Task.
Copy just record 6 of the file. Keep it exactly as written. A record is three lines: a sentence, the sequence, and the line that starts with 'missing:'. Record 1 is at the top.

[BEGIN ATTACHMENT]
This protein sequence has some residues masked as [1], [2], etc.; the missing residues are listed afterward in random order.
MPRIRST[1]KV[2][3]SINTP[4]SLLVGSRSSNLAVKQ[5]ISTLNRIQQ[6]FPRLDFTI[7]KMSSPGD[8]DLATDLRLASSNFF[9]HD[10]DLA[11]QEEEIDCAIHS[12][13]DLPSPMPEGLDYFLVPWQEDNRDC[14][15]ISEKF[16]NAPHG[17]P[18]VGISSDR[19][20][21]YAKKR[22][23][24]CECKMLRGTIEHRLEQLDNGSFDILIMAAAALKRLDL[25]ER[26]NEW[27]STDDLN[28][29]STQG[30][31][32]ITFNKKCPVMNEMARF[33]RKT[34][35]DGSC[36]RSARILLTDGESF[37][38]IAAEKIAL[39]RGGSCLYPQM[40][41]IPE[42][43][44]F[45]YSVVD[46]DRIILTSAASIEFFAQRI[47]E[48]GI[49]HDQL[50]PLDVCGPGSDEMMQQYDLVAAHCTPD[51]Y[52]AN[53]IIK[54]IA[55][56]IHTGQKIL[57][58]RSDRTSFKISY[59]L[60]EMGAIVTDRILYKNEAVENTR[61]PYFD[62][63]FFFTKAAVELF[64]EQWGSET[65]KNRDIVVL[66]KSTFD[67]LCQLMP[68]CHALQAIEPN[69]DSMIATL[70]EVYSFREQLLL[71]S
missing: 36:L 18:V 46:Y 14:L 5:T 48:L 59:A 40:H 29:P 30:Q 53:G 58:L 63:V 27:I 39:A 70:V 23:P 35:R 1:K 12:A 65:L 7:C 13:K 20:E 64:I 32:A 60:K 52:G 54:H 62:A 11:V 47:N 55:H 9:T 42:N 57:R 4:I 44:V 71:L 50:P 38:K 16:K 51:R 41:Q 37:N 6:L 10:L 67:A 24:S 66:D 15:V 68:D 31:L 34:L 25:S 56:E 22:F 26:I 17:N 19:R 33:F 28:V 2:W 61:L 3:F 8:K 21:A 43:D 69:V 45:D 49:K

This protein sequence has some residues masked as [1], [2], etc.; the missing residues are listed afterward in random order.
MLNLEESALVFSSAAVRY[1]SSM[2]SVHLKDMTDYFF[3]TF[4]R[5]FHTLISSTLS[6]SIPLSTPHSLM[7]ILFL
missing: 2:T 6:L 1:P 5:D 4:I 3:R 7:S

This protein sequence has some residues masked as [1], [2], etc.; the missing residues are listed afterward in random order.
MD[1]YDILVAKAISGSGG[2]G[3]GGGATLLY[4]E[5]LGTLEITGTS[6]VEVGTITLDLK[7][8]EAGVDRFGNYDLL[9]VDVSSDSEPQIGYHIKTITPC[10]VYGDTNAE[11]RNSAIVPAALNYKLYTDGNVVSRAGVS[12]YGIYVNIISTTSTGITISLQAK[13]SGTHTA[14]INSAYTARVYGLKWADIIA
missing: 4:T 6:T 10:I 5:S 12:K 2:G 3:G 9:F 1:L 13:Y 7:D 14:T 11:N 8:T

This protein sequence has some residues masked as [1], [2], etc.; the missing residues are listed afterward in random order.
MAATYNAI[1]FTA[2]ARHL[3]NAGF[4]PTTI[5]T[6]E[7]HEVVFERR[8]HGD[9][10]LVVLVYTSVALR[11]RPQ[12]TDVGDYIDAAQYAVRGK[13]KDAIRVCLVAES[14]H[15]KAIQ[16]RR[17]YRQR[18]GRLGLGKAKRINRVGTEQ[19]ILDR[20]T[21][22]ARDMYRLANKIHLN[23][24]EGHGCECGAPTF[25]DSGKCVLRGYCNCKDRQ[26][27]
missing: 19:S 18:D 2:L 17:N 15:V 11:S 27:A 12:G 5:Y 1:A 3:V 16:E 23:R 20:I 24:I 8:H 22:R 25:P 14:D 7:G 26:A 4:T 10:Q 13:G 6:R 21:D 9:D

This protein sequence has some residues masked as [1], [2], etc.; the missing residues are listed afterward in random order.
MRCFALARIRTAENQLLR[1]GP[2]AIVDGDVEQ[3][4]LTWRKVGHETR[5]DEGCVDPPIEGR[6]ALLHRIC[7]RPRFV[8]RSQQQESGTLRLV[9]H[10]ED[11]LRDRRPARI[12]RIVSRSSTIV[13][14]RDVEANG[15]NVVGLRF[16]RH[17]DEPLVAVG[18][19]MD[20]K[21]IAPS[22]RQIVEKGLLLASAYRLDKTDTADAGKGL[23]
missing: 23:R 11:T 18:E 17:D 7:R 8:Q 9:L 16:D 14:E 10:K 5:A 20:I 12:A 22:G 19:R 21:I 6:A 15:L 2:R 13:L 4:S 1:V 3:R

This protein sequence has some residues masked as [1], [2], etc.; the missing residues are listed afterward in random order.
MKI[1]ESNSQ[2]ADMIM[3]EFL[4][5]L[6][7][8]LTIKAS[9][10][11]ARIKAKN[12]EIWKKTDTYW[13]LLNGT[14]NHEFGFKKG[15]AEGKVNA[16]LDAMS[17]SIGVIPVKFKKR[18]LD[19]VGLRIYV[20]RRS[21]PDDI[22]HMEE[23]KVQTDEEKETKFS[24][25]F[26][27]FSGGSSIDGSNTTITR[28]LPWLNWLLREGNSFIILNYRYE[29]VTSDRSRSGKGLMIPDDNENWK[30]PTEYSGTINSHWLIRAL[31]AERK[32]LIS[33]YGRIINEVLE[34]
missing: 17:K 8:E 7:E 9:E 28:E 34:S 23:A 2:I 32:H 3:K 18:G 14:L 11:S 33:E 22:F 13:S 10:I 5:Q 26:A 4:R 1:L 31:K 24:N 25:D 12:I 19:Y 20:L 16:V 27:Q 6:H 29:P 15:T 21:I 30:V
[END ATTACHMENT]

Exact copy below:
This protein sequence has some residues masked as [1], [2], etc.; the missing residues are listed afterward in random order.
MKI[1]ESNSQ[2]ADMIM[3]EFL[4][5]L[6][7][8]LTIKAS[9][10][11]ARIKAKN[12]EIWKKTDTYW[13]LLNGT[14]NHEFGFKKG[15]AEGKVNA[16]LDAMS[17]SIGVIPVKFKKR[18]LD[19]VGLRIYV[20]RRS[21]PDDI[22]HMEE[23]KVQTDEEKETKFS[24][25]F[26][27]FSGGSSIDGSNTTITR[28]LPWLNWLLREGNSFIILNYRYE[29]VTSDRSRSGKGLMIPDDNENWK[30]PTEYSGTINSHWLIRAL[31]AERK[32]LIS[33]YGRIINEVLE[34]
missing: 17:K 8:E 7:E 9:E 28:E 34:S 23:A 2:I 32:H 3:K 18:G 14:L 11:S 33:E 22:F 13:S 10:I 5:Q 26:A 4:R 1:L 31:K 24:N 25:D 12:I 19:Y 20:L 16:V 27:Q 6:H 29:P 15:T 21:I 30:V